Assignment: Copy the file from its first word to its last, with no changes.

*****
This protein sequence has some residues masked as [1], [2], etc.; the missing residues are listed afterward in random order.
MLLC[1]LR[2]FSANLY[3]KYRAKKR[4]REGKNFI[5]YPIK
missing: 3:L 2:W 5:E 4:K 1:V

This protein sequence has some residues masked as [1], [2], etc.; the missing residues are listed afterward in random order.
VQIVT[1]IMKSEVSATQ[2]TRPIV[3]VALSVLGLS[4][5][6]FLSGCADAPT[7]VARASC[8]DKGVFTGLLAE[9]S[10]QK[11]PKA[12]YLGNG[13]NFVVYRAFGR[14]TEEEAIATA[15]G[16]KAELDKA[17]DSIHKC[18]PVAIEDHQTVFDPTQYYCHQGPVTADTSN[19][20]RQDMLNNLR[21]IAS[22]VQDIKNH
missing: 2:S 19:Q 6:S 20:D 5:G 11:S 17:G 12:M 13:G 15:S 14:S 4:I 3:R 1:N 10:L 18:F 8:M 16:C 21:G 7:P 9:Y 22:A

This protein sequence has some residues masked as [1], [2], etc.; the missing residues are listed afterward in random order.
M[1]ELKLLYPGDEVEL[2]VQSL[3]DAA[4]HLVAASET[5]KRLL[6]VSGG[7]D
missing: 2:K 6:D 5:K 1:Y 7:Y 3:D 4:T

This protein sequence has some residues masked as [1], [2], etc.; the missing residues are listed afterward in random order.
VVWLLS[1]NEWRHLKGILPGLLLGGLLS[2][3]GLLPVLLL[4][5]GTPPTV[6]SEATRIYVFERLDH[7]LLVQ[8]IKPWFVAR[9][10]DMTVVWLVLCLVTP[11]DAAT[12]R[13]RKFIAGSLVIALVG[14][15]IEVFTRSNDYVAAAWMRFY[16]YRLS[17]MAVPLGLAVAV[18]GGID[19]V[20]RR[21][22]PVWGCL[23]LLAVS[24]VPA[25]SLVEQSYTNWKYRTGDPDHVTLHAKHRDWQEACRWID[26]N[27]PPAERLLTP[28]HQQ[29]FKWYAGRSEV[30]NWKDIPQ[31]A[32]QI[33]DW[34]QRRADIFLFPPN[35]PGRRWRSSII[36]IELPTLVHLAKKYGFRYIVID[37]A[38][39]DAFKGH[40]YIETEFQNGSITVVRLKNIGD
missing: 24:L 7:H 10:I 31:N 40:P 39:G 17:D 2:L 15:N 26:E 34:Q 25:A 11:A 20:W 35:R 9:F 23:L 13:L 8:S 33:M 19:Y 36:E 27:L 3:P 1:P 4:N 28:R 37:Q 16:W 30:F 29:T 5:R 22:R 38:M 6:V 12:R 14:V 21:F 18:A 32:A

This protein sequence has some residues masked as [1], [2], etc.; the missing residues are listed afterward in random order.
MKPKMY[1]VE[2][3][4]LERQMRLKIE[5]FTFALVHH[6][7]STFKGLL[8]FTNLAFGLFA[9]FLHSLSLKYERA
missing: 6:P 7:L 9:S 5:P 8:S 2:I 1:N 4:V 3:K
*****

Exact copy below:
This protein sequence has some residues masked as [1], [2], etc.; the missing residues are listed afterward in random order.
MLLC[1]LR[2]FSANLY[3]KYRAKKR[4]REGKNFI[5]YPIK
missing: 3:L 2:W 5:E 4:K 1:V

This protein sequence has some residues masked as [1], [2], etc.; the missing residues are listed afterward in random order.
VQIVT[1]IMKSEVSATQ[2]TRPIV[3]VALSVLGLS[4][5][6]FLSGCADAPT[7]VARASC[8]DKGVFTGLLAE[9]S[10]QK[11]PKA[12]YLGNG[13]NFVVYRAFGR[14]TEEEAIATA[15]G[16]KAELDKA[17]DSIHKC[18]PVAIEDHQTVFDPTQYYCHQGPVTADTSN[19][20]RQDMLNNLR[21]IAS[22]VQDIKNH
missing: 2:S 19:Q 6:S 20:D 5:G 11:S 17:G 12:M 13:G 15:S 14:S 4:I 3:R 1:N 10:L 18:F 8:M 16:C 21:G 7:P 9:Y 22:A

This protein sequence has some residues masked as [1], [2], etc.; the missing residues are listed afterward in random order.
M[1]ELKLLYPGDEVEL[2]VQSL[3]DAA[4]HLVAASET[5]KRLL[6]VSGG[7]D
missing: 2:K 6:D 5:K 1:Y 7:Y 3:D 4:T

This protein sequence has some residues masked as [1], [2], etc.; the missing residues are listed afterward in random order.
VVWLLS[1]NEWRHLKGILPGLLLGGLLS[2][3]GLLPVLLL[4][5]GTPPTV[6]SEATRIYVFERLDH[7]LLVQ[8]IKPWFVAR[9][10]DMTVVWLVLCLVTP[11]DAAT[12]R[13]RKFIAGSLVIALVG[14][15]IEVFTRSNDYVAAAWMRFY[16]YRLS[17]MAVPLGLAVAV[18]GGID[19]V[20]RR[21][22]PVWGCL[23]LLAVS[24]VPA[25]SLVEQSYTNWKYRTGDPDHVTLHAKHRDWQEACRWID[26]N[27]PPAERLLTP[28]HQQ[29]FKWYAGRSEV[30]NWKDIPQ[31]A[32]QI[33]DW[34]QRRADIFLFPPN[35]PGRRWRSSII[36]IELPTLVHLAKKYGFRYIVID[37]A[38][39]DAFKGH[40]YIETEFQNGSITVVRLKNIGD
missing: 24:L 7:H 10:I 31:N 40:P 39:G 17:D 2:L 15:N 26:E 34:Q 25:A 11:A 20:W 35:R 9:F 23:L 13:L 8:S 33:M 19:Y 36:E 27:L 3:P 1:P 4:N 28:R 37:Q 16:W 30:F 29:T 5:R 22:R 38:M 6:V 12:R 14:V 21:F 18:A 32:A

This protein sequence has some residues masked as [1], [2], etc.; the missing residues are listed afterward in random order.
MKPKMY[1]VE[2][3][4]LERQMRLKIE[5]FTFALVHH[6][7]STFKGLL[8]FTNLAFGLFA[9]FLHSLSLKYERA
missing: 6:P 7:L 9:S 5:P 8:S 2:I 1:N 4:V 3:K